Haig-Simons Definition of Income
When you hear the word income, what do you think of? Do you think of the money that you earn from your job? Most people do. In fact, most people simply think of income as money you earn, which is largely correct. But, for those in the financial field, there are other ways of describing income. For example, there's what's called the Haig-Simons definition of income, which states that your income is made up of your consumption plus any increase in your wealth stock. Here's the formula for figuring this definition out:
- (income) = (consumption) + (change in wealth stock)
- I = C + delta W
However, this definition isn't the definition of income that the IRS uses to tax you each year. The consumption part isn't strictly your wages under the Haig-Simons definition. Rather, it includes anything that benefits you financially whether or not you get financial compensation for it. For example, your wages are part of your consumption, as is company paid health insurance. The health insurance is added to your consumption because you're financially benefiting from it.
The idea behind the Haig-Simons definition is that it's a way to keep track of the income that counts for people. It avoids the difference in income between someone who earned say $100,000 from a job and another who earned only $60,000 from a job, but who also earned another $40,000 from his or her stocks. Using the Haig-Simons definition, both of these people have earned the same amount. Also, under the Haig-Simons definition, charitable donations aren't deductible because if a person had the money to donate in the first place, it means that person had earned that money already.
Under a different definition of income, such as that used by the IRS when you're filing your annual taxes, any charitable donations you make are actually tax-deductible. Being tax-deductible, they lower the amount of your income in the eyes of the IRS. You can see how someone can say they have less taxable income just because they donated more. Well, under the Haig-Simons definition, it wouldn't matter how much you donated; your donation wouldn't change the amount of money you earned.
In addition to the Haig-Simons definition of income, there are other types of income, too. These are types that are legally recognized, and the IRS uses these types when it comes to figuring out your taxable income for the year. First off, you have your settlements income. This is income that you receive from lawsuit settlements that you won. These lawsuits can be for personal injuries or something else. The payment you receive may be allocated for certain things such as back pay, attorney's fees, pain and suffering and so forth.
Another type of income that you can receive that's similar to settlement income is when you receive a lump-sum payment from a retirement plan. There are certain conditions that need to be met before you can take a lump-sum payment, such as reaching the age of 59. Also, when your marital status changes, such as in a divorce, you may have agreed to split your assets in a certain way. Whatever financial gains you receive through a marital status change is considered income.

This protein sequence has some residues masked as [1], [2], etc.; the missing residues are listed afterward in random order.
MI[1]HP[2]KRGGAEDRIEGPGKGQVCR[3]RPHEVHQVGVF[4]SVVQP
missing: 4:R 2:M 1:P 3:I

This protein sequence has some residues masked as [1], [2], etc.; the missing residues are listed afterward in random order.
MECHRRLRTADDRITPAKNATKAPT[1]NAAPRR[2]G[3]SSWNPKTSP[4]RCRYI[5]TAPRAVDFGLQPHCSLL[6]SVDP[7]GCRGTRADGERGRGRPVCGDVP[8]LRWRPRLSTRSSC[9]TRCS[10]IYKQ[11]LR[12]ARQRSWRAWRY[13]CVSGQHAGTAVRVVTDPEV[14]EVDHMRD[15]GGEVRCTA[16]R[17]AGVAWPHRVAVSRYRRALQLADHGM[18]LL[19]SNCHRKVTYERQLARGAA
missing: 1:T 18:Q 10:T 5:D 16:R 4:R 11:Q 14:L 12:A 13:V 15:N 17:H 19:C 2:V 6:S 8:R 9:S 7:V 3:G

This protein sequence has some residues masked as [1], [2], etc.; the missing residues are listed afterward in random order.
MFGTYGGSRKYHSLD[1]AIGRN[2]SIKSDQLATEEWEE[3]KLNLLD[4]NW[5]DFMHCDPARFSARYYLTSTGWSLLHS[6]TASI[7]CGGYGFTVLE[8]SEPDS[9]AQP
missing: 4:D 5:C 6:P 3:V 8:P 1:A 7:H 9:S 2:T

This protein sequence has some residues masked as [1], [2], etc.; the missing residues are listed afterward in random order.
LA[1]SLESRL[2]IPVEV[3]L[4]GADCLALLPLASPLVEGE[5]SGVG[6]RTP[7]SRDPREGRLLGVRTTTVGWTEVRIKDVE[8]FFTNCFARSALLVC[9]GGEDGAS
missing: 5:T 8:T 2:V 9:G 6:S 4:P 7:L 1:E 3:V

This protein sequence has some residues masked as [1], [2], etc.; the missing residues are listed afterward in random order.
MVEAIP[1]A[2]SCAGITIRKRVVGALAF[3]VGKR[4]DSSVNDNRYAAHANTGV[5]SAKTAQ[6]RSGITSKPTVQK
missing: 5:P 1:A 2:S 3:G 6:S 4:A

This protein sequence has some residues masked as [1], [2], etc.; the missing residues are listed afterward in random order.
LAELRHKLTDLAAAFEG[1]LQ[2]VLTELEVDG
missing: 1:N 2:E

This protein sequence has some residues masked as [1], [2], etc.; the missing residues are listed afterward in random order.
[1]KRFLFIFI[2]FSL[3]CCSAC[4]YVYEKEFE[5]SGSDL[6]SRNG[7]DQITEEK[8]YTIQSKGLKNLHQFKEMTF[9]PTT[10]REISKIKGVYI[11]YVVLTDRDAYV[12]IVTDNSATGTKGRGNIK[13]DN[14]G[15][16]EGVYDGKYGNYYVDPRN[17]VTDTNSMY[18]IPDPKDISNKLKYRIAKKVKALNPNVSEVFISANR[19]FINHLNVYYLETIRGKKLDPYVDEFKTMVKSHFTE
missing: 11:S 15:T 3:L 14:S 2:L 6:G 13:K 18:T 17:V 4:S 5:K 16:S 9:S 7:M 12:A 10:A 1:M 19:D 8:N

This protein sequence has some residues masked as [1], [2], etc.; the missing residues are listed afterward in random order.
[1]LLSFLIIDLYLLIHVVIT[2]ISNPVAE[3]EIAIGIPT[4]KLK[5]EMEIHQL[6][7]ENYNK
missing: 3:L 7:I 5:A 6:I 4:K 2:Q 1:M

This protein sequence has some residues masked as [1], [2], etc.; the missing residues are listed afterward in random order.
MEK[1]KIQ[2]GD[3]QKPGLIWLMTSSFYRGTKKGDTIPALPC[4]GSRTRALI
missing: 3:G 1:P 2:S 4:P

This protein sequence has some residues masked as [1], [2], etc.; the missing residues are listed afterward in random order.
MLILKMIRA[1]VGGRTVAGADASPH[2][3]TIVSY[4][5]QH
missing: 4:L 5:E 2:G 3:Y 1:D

Yet, another type of income comes from those monies involved in large transactions, such as when you sell real estate. For example, say you're selling your house for $650,000. You have a mortgage balance of $150,000. After successfully selling your encumbered house for $650,000, you would end up with an income of $650,000 - $150,000 = $500,000. In this case, encumbered means any real estate where someone else has a financial claim on it, such as the bank that has given you the mortgage. Also, if you have a loan or other debt that ends up being forgiven or canceled, the amount that you were forgiven is now considered your income. In IRS terms, this is called cancellation of debt income.
Other forms of income also come into play when you plan for your retirement. If you have an IRA that invests in the stock market, your income consists of the earnings you receive from the growth of your stocks. For example, your 401(k) may have earned you $4,500 in one year. Another type of income is when you receive the property or other assets from a deceased family member. For example, your grandpa may have passed away and left you and your family the house that he used to live in. These are all different kinds of income. Whether these are taxable or not is dependent on the IRS and the conditions the IRS has set for various types of income.
Let's review. Income is money you earn. The Haig-Simons definition of income states that your income is made up of your consumption plus any increase in your wealth stock. The different types of income that are legally recognized by the IRS include settlements income, such as lawsuit winnings, lump-sum retirement payments and marital status change payments; transactional income, such as real estate sales and canceled debt; and wealth planning income, such as stock market earnings and any inheritances from deceased family members.